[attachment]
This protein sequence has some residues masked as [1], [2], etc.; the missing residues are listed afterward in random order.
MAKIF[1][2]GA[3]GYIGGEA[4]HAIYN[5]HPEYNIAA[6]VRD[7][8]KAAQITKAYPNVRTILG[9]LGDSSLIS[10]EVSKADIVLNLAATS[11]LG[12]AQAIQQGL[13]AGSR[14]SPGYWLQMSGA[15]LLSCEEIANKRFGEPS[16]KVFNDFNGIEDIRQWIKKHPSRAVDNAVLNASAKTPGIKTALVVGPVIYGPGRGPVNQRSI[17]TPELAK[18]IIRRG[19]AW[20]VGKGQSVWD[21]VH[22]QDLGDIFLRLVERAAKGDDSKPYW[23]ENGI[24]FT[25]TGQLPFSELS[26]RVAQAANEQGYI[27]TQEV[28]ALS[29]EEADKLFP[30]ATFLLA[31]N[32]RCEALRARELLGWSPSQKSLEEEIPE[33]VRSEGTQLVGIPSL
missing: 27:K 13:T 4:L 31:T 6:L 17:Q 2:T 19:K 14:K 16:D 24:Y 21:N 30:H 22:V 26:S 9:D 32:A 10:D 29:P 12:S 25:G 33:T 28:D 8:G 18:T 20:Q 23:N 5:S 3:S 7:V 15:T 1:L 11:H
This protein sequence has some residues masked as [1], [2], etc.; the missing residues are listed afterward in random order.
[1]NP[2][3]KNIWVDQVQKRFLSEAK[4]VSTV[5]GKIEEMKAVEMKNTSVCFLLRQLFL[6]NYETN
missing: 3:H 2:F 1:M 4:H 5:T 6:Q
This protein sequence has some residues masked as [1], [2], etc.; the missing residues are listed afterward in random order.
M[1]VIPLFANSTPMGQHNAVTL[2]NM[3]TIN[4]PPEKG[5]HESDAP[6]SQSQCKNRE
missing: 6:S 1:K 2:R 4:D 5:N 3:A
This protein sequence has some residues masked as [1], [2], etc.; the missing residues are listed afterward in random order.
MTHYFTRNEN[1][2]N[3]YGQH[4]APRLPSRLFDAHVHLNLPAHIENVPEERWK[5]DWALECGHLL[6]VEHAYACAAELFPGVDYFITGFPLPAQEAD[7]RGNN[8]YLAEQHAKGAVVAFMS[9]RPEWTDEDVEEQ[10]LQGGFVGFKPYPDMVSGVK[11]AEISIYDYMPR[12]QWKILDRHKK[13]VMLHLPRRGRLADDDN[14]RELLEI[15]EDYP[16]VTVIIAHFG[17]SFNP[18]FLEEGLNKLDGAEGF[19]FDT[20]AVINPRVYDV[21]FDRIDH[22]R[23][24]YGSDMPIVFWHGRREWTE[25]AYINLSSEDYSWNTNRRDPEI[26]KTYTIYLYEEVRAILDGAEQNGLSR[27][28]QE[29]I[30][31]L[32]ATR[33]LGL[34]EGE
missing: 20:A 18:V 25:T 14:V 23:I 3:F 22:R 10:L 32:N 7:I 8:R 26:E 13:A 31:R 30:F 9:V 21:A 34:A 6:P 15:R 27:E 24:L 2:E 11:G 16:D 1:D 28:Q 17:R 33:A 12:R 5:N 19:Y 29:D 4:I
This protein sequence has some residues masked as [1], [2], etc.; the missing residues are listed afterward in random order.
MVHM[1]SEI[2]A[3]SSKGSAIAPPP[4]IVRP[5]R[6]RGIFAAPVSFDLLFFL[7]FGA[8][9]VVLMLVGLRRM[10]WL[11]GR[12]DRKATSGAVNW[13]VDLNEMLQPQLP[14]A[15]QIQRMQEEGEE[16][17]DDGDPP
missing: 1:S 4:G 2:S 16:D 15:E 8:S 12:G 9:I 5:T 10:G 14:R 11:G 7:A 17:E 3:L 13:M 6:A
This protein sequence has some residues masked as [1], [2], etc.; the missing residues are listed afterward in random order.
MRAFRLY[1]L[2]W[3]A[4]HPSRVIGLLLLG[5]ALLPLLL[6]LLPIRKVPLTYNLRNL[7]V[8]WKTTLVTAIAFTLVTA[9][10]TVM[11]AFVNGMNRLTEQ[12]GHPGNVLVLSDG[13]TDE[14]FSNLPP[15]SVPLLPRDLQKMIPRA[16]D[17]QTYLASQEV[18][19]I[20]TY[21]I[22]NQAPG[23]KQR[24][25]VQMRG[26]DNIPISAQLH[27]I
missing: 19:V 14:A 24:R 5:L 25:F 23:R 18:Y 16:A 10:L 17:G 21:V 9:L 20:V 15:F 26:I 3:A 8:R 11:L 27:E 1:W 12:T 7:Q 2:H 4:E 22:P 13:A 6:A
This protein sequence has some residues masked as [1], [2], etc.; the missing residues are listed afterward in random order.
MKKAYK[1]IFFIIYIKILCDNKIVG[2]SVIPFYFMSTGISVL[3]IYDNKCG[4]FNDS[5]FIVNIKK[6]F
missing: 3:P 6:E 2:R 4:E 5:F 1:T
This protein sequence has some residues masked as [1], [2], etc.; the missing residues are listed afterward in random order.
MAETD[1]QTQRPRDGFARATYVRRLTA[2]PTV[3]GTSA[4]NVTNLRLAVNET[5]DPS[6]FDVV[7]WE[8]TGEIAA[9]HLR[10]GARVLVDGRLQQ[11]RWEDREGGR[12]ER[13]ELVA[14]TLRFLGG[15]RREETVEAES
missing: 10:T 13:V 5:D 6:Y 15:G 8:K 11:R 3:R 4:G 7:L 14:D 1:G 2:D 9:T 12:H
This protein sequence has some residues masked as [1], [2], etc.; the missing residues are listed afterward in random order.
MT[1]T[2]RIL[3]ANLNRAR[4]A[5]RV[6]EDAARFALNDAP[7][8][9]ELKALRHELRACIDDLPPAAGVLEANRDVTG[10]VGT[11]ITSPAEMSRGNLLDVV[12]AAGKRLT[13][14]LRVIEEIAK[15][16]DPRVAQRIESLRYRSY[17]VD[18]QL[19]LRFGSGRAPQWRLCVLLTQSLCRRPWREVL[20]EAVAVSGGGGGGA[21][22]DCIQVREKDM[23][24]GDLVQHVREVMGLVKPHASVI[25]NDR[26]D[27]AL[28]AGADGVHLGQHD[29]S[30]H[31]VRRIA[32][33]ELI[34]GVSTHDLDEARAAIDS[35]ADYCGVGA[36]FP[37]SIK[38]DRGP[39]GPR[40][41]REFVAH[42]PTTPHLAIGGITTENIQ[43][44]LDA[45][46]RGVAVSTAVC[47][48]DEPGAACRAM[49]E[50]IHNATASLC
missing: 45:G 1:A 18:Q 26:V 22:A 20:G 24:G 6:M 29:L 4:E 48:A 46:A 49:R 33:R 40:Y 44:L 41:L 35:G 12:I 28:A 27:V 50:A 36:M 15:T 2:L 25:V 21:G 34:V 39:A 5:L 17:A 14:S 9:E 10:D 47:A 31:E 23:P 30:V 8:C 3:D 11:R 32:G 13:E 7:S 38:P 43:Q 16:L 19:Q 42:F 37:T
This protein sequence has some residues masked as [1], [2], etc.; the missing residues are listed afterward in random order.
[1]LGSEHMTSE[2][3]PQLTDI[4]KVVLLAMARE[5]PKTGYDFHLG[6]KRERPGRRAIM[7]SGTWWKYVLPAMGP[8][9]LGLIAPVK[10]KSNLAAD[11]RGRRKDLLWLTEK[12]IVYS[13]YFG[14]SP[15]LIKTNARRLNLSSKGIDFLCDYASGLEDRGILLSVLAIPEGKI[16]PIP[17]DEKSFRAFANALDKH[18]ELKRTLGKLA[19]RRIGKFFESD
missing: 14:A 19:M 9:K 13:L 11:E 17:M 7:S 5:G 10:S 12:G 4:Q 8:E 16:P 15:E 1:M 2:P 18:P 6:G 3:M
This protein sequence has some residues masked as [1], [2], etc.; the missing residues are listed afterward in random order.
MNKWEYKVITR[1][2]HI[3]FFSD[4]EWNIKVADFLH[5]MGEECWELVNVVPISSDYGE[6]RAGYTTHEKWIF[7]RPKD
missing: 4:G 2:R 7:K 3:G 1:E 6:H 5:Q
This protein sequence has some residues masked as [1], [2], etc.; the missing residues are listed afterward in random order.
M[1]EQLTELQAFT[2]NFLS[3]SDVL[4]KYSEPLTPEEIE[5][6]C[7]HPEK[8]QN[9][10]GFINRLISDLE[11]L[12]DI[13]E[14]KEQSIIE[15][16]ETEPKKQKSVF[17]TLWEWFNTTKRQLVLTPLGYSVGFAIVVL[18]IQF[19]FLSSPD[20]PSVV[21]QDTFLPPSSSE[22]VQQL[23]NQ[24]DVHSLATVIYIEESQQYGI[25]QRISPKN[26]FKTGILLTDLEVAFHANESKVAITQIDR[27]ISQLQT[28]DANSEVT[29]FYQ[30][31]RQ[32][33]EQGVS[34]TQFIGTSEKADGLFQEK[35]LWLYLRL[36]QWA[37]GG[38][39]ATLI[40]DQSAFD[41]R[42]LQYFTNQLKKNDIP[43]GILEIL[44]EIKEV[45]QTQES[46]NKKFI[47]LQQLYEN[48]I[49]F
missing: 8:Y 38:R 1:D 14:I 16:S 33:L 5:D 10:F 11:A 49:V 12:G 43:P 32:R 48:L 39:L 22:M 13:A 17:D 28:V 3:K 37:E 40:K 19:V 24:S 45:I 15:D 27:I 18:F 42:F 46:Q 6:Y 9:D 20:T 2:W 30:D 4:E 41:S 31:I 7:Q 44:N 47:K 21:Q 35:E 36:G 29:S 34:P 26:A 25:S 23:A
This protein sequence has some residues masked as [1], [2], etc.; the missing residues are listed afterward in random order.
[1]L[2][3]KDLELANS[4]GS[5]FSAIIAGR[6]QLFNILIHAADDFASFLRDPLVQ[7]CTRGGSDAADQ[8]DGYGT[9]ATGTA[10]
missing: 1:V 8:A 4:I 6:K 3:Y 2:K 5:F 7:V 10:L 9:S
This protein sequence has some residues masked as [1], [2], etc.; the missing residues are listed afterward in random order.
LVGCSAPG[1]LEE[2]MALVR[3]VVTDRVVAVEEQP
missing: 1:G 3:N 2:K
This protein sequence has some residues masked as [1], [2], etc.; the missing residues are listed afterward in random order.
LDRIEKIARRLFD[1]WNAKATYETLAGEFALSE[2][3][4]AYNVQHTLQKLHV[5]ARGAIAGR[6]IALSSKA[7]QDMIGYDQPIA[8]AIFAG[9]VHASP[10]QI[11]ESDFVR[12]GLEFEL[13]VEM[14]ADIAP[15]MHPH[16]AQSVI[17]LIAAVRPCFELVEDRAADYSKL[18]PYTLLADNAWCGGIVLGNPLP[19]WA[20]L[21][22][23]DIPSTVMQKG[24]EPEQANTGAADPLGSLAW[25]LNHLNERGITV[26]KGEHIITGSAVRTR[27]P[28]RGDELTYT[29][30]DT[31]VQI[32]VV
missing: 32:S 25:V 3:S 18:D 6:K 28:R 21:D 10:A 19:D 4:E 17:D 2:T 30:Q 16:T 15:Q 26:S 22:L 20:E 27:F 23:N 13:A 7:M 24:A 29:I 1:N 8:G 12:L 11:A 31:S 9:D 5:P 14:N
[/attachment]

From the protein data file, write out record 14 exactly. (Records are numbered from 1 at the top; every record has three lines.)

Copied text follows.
This protein sequence has some residues masked as [1], [2], etc.; the missing residues are listed afterward in random order.
LVGCSAPG[1]LEE[2]MALVR[3]VVTDRVVAVEEQP
missing: 1:G 3:N 2:K